Ski resorts harness the power of social media

The term 'ski resort' probably evokes images of log cabins, wood-burning fires and rustic décor – perhaps the antithesis of Twitter, iPhones and Wi-Fi – but today, these once-Arcadian enclaves are transforming into the social media hubs. From the rolling hills of Stratton, Vermont to the steep inclines of Vail, Colorado, ski resorts across the country are harnessing the power of social media.

So, just what does a mountain stand to gain from a Tweet or a mobile app? The dream of any business: a larger, more loyal, more satisfied consumer base.

A deeper, more memorable travel experience

So much of a vacation is the memory of it – and photos play an important role in shaping that memory. Over time, the endless lines, the overcooked food, the curmudgeon airline hostesses slowly fade – but the photos are framed, relived and remembered.

With this in mind, Vail Resorts (which owns six of the most popular ski resorts in the country: Vail, Beaver Creek, Breckenridge, Keystone, Heavenly and Northstar) launched EpicMix, a social media app that enables visitors to document and share their vacation activities. 

Vail Communications Director Amy Kemp describes EpicMix as “a revolutionary way for skiers and snowboarders to capture their vital information of their ski day or week or season.”

Here's how it works: Professional photographers, scattered across the mountain, document scenic photos of skiers and boarders. These images then automatically go to the visitors' online account accessible via desktop and mobile. So visitors can then easily share these images.There's no need to wait in a long line or deal with a bulky CD-rom.

And here’s the best part: EpicMix is friendly to the less tech savvy; it doesn't even require a smartphone! Instead everything is tracked through their lift ticket. While smartphones and cameras can detract from the purity of the ski and board experience by prompting visitors to stop, dig through their pockets and pose for photos, EpicMix enables visitors consistently flow through their run down the mountain.

EpicMix even integrates with Facebook and Twitter to automate status updates. That way, visitors can easily share stats, photos and accomplishments with friends and family, easily, conveniently – and hands free. In addition to its photo-sharing features, the app has a foursquare-esque capacity to reward customers for exploring new areas of the resort.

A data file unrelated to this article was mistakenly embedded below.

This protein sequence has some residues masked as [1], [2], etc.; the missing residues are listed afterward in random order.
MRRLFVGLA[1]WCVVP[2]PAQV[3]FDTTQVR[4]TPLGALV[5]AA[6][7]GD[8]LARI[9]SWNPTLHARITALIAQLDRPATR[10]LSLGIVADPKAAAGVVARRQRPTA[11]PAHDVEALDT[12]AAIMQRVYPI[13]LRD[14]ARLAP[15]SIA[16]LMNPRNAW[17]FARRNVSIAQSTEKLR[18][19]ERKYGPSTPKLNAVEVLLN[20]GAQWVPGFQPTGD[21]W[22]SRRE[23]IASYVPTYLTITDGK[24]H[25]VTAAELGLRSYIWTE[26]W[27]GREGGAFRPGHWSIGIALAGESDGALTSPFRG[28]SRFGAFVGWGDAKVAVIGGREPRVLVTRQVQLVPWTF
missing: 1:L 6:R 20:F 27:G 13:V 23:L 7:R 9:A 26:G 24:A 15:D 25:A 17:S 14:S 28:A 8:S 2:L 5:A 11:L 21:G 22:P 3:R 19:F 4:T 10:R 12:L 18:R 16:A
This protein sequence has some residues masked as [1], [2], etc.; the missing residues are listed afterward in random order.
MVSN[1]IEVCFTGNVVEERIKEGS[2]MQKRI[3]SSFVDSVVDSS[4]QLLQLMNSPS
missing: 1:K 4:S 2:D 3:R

In 2010 alone, roughly 100,000 guests created EpicMix accounts.

Indeed, most customers are satisfied with the EpicMix Vail experience. Sean Brownlee, an avid Vail skier says, “I have really enjoyed my experience with Epic Mix, not always perfect lift history but my pass is under my coat, close to my iPhone. My pics were always there [in my account]. Now we can share our photos for free and buy them reasonably.”

Similarly, another skier, Davis Murane agrees it’s a great addition but says EpicMix can cause tourists to opt for better photos instead of better ski conditions. He says, “It’s great except it takes away the spirit because some people now make decisions based on vertical feet not best snow.”

Viral Marketing

At the Cable Communicators 2009 Forum Vail CEO Rob Katz said, "Video sells our product incredibly well – and it’s a huge differentiator for our vacation versus almost any other vacation your going to take."

One of skiers’ favorite things is to watch ski videos -- snarkly dubbed ‘ski porn’ -- because they capture such extreme ski conditions (steep inclines, snow flying around) and advanced tricks – and while out of reach for the majority of skiers, these images still ignite an adrenaline rush in potential visitors to book a visit and test their own potential on these same slopes.

In the past, ski resorts struggled to find a solid video-sharing platform. Magazines and tourist pamphlets were out for obvious reasons – and emails were limiting and ineffective in reaching new customers and a broad target market – but Facebook provides a stable platform and wide customer base to share high quality videos. Thanks to Facebook, in just one post, just one click of the mouse, a video can literally go viral.

Not only does social media amplify the audience – it also provides metrics. Sugarloaf Communications Manager Ethan Austin explains, "With Facebook it’s easy to judge how effective our content is, since we're able to see exactly how many times a piece of content is shared by other people.”